Peer-Reviewed Study Finds Monkeypox Primarily Transmitted Sexually by Men

Peer-Reviewed Study Finds Monkeypox Primarily Transmitted Sexually by Men
A section of skin tissue, harvested from a lesion on the skin of a monkey, that had been infected with monkeypox virus, is seen at 50X magnification on day four of rash development in 1968. (CDC/Handout via Reuters)
Caden Pearson

The first major peer-reviewed study of monkeypox infections has found that the virus is primarily being transmitted through the sexual activity of gay and bisexual men in the United States and around the world.

The Journal of New England Medicine on Thursday published a study that looked at monkeypox infection across 16 countries between April and June, when cases began to emerge in countries outside of Africa.

The study reported on 528 infections diagnosed between April 27 and June 24, of which 98 percent were in gay or bisexual men with a median age of 38. Of these cases, 95 percent of the infections were suspected to have been transmitted through sexual activity—41 percent also had HIV.

Disease experts and officials from the U.S. Centers for Disease Control and Prevention (CDC) don't consider monkeypox a sexually transmitted infection but have always said it could be transmitted through intimate contact, such as sex. It can also be spread by close contact and even infected clothing and bedding.

Until this year, monkeypox virus infection in humans has been rare outside of Africa, where it is endemic but mostly spread from animals. But there are now more than 16,000 cases worldwide in countries that mostly have not historically had monkeypox, according to the CDC.

Most of the cases appear to be in North America and Western Europe, where some of the first cases were linked to major LGBT events in Spain and Belgium, considered ground zero for facilitating transmission of the virus.

The leading theory among disease experts is that the monkeypox virus was sexually transmitted at those events.

An uptick in recent U.S. cases suggests transmission occurred at the tail end of Pride Month in late June and early July, based on the study finding that incubation is between three and 20 days (usually seven days).

Former Trump Health Officials Blame CDC

CDC officials were hesitant to recommend canceling marquee U.S. LGBT events, similar to the super spreading events in Europe that occurred the month prior.

LGBT event organizers were also treading carefully in the spring, wanting to avoid stigmatizing the LGBT community. U.S. health officials opted instead to boost targeted messaging to warn gay and bisexual men, who were deemed most at risk.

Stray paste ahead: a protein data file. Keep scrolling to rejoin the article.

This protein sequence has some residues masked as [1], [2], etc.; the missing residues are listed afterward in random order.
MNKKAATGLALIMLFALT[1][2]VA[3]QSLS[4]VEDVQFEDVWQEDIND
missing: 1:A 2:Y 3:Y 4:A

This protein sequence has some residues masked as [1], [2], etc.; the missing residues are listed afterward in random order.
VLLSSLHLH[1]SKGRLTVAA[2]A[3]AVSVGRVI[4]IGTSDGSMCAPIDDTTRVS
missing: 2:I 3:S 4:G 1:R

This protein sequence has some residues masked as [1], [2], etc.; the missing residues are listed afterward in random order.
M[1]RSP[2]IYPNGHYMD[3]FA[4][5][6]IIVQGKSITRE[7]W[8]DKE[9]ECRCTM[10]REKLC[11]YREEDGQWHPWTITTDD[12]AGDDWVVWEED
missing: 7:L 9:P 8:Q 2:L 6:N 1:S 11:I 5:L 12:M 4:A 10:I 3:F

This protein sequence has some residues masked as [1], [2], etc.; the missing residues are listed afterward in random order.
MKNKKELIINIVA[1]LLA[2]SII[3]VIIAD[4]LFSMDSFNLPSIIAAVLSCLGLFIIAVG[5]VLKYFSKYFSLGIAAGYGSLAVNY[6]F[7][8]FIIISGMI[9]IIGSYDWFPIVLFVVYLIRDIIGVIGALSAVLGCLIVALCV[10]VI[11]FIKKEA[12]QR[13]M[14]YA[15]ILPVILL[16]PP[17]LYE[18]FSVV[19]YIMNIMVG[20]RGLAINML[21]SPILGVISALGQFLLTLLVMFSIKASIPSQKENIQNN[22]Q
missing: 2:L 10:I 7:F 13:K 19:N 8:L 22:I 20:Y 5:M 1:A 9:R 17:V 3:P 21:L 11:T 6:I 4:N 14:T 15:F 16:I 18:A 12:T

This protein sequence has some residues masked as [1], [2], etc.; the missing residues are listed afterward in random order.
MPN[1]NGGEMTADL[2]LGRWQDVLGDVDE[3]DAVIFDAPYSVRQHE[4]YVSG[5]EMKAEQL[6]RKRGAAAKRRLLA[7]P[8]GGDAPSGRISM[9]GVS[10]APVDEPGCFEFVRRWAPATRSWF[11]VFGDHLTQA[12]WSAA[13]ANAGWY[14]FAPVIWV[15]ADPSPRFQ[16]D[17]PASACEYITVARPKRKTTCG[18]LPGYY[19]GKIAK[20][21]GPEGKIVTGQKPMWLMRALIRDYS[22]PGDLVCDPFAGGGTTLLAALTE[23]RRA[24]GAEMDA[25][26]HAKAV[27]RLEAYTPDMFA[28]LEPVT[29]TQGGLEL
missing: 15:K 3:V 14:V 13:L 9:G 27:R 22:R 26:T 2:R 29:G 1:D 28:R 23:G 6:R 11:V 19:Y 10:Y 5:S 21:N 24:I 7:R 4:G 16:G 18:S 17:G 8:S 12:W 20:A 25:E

But officials should have done more, says Dr. Paul Alexander, a former Trump administration health official and researcher.

"All this needed was leadership saying no skin to skin contact, no anal sex, no sex, none for a few weeks and we would have helped this high risk group, but no, it’s political games and now the low-risk general heterosexual population is at risk especially from bisexual males," Alexander wrote in a blog post.

The blog post also included a Twitter thread by a gay U.S. man recounting in graphic detail his experience with contracting monkeypox during an orgy in Palm Springs.

Alexander expressed concern that bisexual men could facilitate the spreading of the monkeypox virus outside of the LGBT community to heterosexuals. In fact, the CDC has said they know of eight cases in women and two new cases in children—one a toddler and the other an infant, BBC News reported.

"Heterosexuals could spread this if one partner is infected and there is rough abrasive sex that involves tearing of tissue," Alexander added.

"This is not about being ‘gay,’ the virus is transmitted in bodily fluids and infected pustules and lesions in the infected person, through any tears on the skin or tissue e.g. rectal micro lesions etc," he continued. "If heterosexuals engage in anal sex and one is infected with monkeypox or another [sexually transmitted disease], the other will get infected if there is tissue tearing."

Although monkeypox infection generally clears up within a couple of weeks without the need for medical treatment, it has hospitalized some who experience severe anorectal pain, severe sore throats, and acute kidney injury.

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